My best finished result depends on a good photograph taken by you. Since I’m not there to assist or take the pictures myself, it’s up to you to get the best shots you possibly can.
Here are some tips:
- Take at least a dozen pictures. This gives me more than one shot to use for the best viewpoint.
- Choose a sunny day for the best outdoor natural light. I prefer contrast and shadows, which provide depth and interest. If being outside with your pet is not an option, be sure to use good indoor lighting or photograph your pet next to a sunny window. Don’t use a flash as it can cause red-eye and distort the color.
- Try to take a picture that captures your pet’s personality or favorite expression. Good examples could be a cocked head or playing with a toy. Strive for a natural, not posed look.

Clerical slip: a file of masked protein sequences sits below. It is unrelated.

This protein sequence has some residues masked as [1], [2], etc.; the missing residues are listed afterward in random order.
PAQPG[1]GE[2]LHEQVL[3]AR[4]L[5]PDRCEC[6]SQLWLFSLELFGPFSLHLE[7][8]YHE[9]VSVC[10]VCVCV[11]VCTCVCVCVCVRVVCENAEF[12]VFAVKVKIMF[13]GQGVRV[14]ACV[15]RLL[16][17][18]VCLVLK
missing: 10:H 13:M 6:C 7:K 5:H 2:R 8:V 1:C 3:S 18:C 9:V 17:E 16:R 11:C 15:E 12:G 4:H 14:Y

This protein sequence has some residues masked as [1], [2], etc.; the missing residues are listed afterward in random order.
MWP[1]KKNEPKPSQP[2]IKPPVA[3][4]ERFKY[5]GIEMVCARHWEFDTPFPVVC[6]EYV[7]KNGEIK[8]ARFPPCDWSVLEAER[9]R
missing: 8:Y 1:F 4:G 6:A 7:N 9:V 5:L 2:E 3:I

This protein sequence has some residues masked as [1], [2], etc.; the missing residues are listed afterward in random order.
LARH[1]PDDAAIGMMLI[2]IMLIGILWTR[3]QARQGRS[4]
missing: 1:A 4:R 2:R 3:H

- Get down to your pet’s level so you are eye to eye. Take several poses of the full body and close-ups for detail. I need at least one good head shot. Take your time, be patient and move around for different angles. Wait for just the right shot and you will be rewarded.
- If you choose to have yourself or someone else included in your portrait, a casual pose is usually best. I prefer to work with several photos and blend them together into one composition. These photos of the person can be taken separately from your pet or together, as you prefer.